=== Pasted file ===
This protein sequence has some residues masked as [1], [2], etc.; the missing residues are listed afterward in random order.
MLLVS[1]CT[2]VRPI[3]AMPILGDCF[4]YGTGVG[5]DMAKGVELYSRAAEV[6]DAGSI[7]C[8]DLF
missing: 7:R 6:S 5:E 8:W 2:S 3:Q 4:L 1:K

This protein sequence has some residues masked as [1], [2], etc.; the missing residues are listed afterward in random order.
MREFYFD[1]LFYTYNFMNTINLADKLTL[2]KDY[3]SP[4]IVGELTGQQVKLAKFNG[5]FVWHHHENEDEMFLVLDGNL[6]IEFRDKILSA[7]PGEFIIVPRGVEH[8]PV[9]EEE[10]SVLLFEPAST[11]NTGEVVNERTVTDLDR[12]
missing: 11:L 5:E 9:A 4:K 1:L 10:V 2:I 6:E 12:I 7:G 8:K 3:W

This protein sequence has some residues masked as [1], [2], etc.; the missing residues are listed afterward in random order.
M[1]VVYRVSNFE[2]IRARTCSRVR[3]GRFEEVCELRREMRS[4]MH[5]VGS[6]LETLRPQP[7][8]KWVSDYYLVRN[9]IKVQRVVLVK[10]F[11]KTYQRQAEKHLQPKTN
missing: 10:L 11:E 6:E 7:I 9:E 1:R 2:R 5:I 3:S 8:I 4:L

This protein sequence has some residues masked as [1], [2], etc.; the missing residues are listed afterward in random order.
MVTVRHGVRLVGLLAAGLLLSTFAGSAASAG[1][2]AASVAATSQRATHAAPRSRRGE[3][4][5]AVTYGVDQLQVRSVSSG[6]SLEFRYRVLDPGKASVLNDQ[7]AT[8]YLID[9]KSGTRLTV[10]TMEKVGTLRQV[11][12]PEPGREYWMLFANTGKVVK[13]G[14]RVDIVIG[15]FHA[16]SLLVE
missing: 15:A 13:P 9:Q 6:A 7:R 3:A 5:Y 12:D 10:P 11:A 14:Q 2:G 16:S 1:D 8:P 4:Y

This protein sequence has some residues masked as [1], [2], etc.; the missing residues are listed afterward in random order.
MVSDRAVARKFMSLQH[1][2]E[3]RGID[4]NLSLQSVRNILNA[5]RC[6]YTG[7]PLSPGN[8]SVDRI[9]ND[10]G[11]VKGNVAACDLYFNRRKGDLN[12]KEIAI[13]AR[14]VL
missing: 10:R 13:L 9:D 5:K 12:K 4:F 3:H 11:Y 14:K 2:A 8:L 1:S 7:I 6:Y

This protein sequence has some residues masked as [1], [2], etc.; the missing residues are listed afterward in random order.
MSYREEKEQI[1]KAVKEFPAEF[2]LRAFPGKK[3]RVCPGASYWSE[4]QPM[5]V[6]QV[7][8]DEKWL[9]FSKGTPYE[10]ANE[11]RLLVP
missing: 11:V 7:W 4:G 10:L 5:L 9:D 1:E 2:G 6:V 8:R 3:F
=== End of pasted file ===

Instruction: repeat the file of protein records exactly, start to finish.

This protein sequence has some residues masked as [1], [2], etc.; the missing residues are listed afterward in random order.
MLLVS[1]CT[2]VRPI[3]AMPILGDCF[4]YGTGVG[5]DMAKGVELYSRAAEV[6]DAGSI[7]C[8]DLF
missing: 7:R 6:S 5:E 8:W 2:S 3:Q 4:L 1:K

This protein sequence has some residues masked as [1], [2], etc.; the missing residues are listed afterward in random order.
MREFYFD[1]LFYTYNFMNTINLADKLTL[2]KDY[3]SP[4]IVGELTGQQVKLAKFNG[5]FVWHHHENEDEMFLVLDGNL[6]IEFRDKILSA[7]PGEFIIVPRGVEH[8]PV[9]EEE[10]SVLLFEPAST[11]NTGEVVNERTVTDLDR[12]
missing: 11:L 5:E 9:A 4:K 1:L 10:V 2:I 6:E 12:I 7:G 8:K 3:W

This protein sequence has some residues masked as [1], [2], etc.; the missing residues are listed afterward in random order.
M[1]VVYRVSNFE[2]IRARTCSRVR[3]GRFEEVCELRREMRS[4]MH[5]VGS[6]LETLRPQP[7][8]KWVSDYYLVRN[9]IKVQRVVLVK[10]F[11]KTYQRQAEKHLQPKTN
missing: 10:L 11:E 6:E 7:I 9:E 1:R 2:R 5:I 3:S 8:I 4:L

This protein sequence has some residues masked as [1], [2], etc.; the missing residues are listed afterward in random order.
MVTVRHGVRLVGLLAAGLLLSTFAGSAASAG[1][2]AASVAATSQRATHAAPRSRRGE[3][4][5]AVTYGVDQLQVRSVSSG[6]SLEFRYRVLDPGKASVLNDQ[7]AT[8]YLID[9]KSGTRLTV[10]TMEKVGTLRQV[11][12]PEPGREYWMLFANTGKVVK[13]G[14]RVDIVIG[15]FHA[16]SLLVE
missing: 15:A 13:P 9:Q 6:A 7:R 3:A 5:Y 12:D 10:P 11:A 14:Q 2:G 16:S 1:D 8:P 4:Y

This protein sequence has some residues masked as [1], [2], etc.; the missing residues are listed afterward in random order.
MVSDRAVARKFMSLQH[1][2]E[3]RGID[4]NLSLQSVRNILNA[5]RC[6]YTG[7]PLSPGN[8]SVDRI[9]ND[10]G[11]VKGNVAACDLYFNRRKGDLN[12]KEIAI[13]AR[14]VL
missing: 10:R 13:L 9:D 5:K 12:K 4:F 3:H 11:Y 14:K 2:A 8:L 1:S 7:I 6:Y

This protein sequence has some residues masked as [1], [2], etc.; the missing residues are listed afterward in random order.
MSYREEKEQI[1]KAVKEFPAEF[2]LRAFPGKK[3]RVCPGASYWSE[4]QPM[5]V[6]QV[7][8]DEKWL[9]FSKGTPYE[10]ANE[11]RLLVP
missing: 11:V 7:W 4:G 10:L 5:L 9:D 1:E 2:G 6:V 8:R 3:F